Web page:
April 28, 2009

Courtesy of Tennessee

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PHILADELPHIA, Pa. -- With nearly 48,000 fans cheering her on during her final lap Saturday afternoon, Phoebe Wright gave the Franklin Field crowd and Tennessee Head Coach J.J. Clark the kind of performance they wanted to see.  The junior from Signal Mountain, Tenn., ran a 2:02.62 anchor split and delivered the Lady Vols their third relay victory of the meet and another American record at the 115th Penn Relays.

Officially, the Tennessee quartet of senior Kimarra McDonald, freshman Chanelle Price, senior Sarah Bowman and Wright produced a winning time of eight minutes, 17.91 seconds to break the previous American, collegiate, meet, facility and school records.  The effort enabled the Lady Vols to win three relay events in the same Penn Relays for the third time, joining the 1984 and 2004 squads. It also allowed UT to pull off only the sixth distance triple (victories in the distance medley, 4x1500m and 4x800m relays) in meet history. North Carolina was the last to do it in 2003, and hometown school Villanova accomplished that feat in 1989, 1990, 1995 and 1997.

McDonald started off the show by running a career-best 2:09.14 opening split and delivering the baton to Price just ahead of upstart Maryland-Eastern Shore, which would wind up finishing second in 8:37.56  The 2008 Gatorade High School Female Athlete of the Year took the stick and proceeded to rip into a 2:02.45 turn of her own and destroy any shred of suspense that was present in UT’s 4x1500m world record triumph on Friday. 

Bowman began her leg with a 50m advantage and cruised twice around the oval in 2:03.70 to set the stage for Wright.  The former walk-on ran the first lap with a strong pace and then covered the final 400 meters with a throng of 47,904 spurring her on by standing and cheering as she focused on the finish line and neared the threshold of five records.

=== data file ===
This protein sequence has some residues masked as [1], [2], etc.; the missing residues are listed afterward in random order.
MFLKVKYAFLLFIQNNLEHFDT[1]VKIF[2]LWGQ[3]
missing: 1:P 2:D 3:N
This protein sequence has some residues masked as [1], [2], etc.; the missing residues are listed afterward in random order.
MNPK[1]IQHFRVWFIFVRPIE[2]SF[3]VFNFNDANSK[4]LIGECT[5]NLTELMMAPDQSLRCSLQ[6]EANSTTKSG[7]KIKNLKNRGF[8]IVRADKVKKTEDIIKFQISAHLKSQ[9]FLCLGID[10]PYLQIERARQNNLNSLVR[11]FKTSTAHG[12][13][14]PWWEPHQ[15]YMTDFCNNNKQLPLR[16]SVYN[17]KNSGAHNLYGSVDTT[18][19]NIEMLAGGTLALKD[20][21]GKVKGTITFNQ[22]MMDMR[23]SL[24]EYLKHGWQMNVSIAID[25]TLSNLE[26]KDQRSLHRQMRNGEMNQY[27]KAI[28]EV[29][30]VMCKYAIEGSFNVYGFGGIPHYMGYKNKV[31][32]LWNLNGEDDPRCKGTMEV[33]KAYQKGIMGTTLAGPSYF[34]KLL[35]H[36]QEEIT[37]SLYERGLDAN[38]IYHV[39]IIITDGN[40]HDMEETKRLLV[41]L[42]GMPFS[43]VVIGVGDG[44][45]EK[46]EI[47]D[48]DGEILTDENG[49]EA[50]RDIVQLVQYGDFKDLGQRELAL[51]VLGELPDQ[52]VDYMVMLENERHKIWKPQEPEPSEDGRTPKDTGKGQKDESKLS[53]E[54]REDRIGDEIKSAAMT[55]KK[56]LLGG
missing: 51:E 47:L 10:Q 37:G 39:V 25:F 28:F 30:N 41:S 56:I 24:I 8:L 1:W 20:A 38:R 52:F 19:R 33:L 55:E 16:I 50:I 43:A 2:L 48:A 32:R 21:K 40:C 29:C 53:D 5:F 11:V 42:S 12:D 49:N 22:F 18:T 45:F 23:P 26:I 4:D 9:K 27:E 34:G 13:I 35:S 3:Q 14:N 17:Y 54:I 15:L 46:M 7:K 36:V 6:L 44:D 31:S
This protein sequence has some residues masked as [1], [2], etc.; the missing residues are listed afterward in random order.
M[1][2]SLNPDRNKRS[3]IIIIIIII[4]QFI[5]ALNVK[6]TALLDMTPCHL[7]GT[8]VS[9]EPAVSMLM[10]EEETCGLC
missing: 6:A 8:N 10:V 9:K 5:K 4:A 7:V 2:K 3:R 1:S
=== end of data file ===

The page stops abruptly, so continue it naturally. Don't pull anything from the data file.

As it turned out, she was just under the wire for the 8:19.9 American record, set in 1979 with J.J. Clark’s sister Joetta as part of that group.  Also falling Saturday were the collegiate, meet and facility marks of Michigan (8:18.78, 2007) and the Lady Vol standard of 8:20.22. That last mark had stood since 1984, when Karol Davidson, Alisa Harvey, Cathy Rattray and Clark won in Philadelphia.

“We went out there to win the race,” Clark said. “We know that we have a good team, and we just let it happen. They were very loose after yesterday, and attitudes were good.  The quality that they had after two races was very impressive. 

“They all looked very fresh and alive.  Kimarra had a good leg and ran her fastest split ever at 2:09.  After that, it was just a roll.  They did a great job, and we’re very fortunate we have a group like that.”

Clark said the atmosphere in the stadium was just electric, especially with the public address announcer updating the fans on what time Wright would have to run to break records.

“The announcer was trying to help the crowd and make them aware that we were on record pace.”  “I felt that the crowd was helping Phoebe, but she was already digging in and really did a great job.”

In light of the three relay victories this week, Jackie Areson’s 5K win and Annie Alexander’s improved NCAA-leading mark in the discus in California on Friday night, Clark is pleased with how the outdoor season is shaping up.